Lab revokes honors for controversial DNA scientist Watson

Postado Janeiro 14, 2019

American scientist James Watson, who won a Nobel Prize for his groundbreaking work into the DNA, has been stripped of his last honorary titles after making further controversial comments about race.

"Dr Watson's statements are reprehensible, unsupported by science", the laboratory said in a statement, adding that they effectively reverse his apology.

In 2007, he said he was "inherently gloomy" about Africa's prospects because Western policies towards the continent assumed Africans were as intelligent as Europeans. "The laboratory condemns the misuse of science to justify prejudice".

Watson, who discovered the double-helix structure of DNA with partner Francis Crick in the 1950s, said in "American Masters: Decoding Genetics" earlier this month that genes are responsible for inferior intelligence among blacks.

But Cold Spring Harbor said it was now stripping him of those titles after he said his views had not changed in the documentary American Masters: Decoding Watson, aired on USA public broadcaster PBS earlier this month. In that interview, he also said he wished racial equality was real but "people who have to deal with black employees find this not true".

In a statement, CSHL said in light of Dr Watson's views the laboratory had taken "additional steps" against Dr Watson, including revoking his honorary titles of chancellor emeritus, Oliver R. Grace professor emeritus, and honorary trustee.

The lab ejected Watson from his role as chancellor and from administrative duties in 2007 following previous racist remarks - even though he retracted and apologized for the statements.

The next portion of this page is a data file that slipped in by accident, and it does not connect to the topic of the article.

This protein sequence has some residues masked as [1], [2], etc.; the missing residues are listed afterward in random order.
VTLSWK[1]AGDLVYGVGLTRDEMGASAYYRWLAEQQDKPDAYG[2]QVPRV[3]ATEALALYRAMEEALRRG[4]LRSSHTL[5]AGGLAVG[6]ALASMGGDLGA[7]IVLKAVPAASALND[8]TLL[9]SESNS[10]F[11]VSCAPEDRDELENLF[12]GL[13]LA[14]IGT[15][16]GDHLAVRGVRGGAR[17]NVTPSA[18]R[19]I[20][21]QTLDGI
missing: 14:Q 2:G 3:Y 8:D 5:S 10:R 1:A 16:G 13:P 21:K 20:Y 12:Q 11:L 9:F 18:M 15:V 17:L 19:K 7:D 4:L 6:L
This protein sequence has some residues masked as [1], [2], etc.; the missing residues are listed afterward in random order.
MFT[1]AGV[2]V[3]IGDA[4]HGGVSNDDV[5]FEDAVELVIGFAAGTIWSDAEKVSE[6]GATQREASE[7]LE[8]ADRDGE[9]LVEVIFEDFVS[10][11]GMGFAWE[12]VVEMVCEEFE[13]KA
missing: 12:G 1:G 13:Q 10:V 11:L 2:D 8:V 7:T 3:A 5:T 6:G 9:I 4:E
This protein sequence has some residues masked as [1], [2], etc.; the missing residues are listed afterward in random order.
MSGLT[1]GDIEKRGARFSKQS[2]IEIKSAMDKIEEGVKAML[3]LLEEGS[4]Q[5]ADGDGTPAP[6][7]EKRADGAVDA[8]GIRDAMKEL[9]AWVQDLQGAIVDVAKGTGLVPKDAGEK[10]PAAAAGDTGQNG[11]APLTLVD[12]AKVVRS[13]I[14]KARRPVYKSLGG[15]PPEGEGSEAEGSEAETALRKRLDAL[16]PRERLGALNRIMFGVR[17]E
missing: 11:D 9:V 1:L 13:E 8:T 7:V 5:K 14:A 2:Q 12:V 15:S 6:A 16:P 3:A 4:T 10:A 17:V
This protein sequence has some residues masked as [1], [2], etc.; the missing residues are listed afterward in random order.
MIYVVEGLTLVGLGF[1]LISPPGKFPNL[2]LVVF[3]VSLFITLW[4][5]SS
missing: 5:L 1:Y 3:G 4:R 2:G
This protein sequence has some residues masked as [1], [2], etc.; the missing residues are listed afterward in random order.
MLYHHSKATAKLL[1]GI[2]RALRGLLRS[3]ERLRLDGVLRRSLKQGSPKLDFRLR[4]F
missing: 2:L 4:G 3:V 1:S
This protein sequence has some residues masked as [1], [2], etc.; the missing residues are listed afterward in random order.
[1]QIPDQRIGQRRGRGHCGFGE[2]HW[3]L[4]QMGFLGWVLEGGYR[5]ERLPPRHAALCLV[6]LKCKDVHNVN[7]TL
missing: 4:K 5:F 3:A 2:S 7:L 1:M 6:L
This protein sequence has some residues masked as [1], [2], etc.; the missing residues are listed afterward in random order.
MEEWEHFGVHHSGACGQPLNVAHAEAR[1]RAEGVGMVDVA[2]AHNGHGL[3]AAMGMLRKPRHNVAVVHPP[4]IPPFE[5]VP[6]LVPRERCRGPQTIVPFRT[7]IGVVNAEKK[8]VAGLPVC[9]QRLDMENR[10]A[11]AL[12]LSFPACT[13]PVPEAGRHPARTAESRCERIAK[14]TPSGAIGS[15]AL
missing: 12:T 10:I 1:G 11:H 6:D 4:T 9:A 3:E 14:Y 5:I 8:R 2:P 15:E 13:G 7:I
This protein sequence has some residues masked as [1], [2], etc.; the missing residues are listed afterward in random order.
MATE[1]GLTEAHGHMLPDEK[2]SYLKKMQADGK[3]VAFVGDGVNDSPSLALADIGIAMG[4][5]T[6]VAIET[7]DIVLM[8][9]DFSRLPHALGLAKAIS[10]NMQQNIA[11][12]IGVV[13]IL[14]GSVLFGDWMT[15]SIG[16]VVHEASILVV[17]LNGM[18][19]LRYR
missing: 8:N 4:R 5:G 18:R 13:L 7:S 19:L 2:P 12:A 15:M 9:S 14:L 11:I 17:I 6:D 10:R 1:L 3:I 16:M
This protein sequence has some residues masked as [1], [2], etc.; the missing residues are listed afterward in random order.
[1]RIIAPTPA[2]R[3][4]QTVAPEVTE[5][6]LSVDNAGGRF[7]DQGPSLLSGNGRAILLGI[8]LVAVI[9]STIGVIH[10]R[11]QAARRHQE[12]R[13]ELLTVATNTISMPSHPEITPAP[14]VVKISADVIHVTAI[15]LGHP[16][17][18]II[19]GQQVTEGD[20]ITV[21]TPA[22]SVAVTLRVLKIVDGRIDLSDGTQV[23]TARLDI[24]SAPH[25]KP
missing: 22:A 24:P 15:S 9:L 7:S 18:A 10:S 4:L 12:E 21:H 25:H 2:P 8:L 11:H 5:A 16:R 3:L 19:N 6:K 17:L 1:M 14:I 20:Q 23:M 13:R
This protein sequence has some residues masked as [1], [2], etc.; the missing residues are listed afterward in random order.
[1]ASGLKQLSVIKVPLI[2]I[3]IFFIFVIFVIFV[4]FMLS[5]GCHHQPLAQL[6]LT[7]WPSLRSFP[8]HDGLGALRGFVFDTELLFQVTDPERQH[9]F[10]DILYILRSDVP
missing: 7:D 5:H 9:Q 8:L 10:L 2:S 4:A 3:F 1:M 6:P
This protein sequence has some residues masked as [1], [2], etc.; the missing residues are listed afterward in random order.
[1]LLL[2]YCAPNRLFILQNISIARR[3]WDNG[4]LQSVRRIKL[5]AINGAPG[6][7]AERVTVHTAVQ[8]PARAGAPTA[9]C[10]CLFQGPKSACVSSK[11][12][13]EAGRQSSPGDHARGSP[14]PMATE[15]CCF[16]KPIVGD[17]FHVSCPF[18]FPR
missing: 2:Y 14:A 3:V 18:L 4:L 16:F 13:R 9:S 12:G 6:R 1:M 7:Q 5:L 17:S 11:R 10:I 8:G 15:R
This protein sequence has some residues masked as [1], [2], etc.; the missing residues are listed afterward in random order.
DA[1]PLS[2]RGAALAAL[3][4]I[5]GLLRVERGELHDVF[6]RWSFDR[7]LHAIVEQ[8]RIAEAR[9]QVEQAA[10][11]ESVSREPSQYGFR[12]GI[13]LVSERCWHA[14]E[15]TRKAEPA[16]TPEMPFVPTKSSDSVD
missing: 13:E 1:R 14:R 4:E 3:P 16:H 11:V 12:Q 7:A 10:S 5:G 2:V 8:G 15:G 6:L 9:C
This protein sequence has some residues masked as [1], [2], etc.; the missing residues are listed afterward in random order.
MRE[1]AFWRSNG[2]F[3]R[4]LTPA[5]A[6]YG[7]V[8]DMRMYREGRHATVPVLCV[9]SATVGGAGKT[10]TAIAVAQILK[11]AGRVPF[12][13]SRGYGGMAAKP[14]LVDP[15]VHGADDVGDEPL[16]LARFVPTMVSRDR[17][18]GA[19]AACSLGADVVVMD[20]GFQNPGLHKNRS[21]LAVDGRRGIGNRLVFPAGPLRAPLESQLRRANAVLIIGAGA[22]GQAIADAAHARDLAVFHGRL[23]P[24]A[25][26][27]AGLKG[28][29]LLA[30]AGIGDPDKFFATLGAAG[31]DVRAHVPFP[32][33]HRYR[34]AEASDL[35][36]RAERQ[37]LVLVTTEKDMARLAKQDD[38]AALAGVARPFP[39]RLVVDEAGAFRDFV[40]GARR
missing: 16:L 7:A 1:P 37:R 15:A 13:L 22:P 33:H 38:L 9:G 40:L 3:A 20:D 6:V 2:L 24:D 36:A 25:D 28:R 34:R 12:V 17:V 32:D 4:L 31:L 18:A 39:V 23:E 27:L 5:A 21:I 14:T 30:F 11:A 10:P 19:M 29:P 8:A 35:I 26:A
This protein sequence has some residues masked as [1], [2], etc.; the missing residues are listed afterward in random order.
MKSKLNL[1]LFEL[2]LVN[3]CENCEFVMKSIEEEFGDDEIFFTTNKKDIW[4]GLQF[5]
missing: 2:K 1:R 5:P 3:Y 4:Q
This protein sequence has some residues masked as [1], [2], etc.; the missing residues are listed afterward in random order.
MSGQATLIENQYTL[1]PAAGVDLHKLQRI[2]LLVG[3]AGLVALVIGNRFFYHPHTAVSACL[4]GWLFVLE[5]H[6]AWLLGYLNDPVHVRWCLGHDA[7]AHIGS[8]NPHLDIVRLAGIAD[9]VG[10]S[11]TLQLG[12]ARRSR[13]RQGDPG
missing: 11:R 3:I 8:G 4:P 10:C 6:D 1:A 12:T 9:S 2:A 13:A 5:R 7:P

He claimed the differences in intelligence between black and white people was borne out by their average scores in IQ tests.

The 2019 PBS film reveals that Watson's views on intelligence and race have not changed.

In 1997, Britain's Sunday Telegraph quoted him as saying that women should be allowed to abort a child for any reason, such as if a gene for homosexuality were found in the fetus.

James Watson the Nobel Prize for the 1953 discovery of the DNA's double helix structure.

Mr Watson has not yet issued a comment on the development.

"The statements he made in the documentary are completely and utterly incompatible with our mission, values, and policies, and require the severing of any remaining vestiges of his involvement", Simons and Stillman said. But in 2014, Watson auctioned off his Nobel medal for $4.1 million, after years of being shunned by the scientific community.

Watson had always been associated with the lab, becoming its director in 1968, its president in 1994 and its chancellor 10 years later.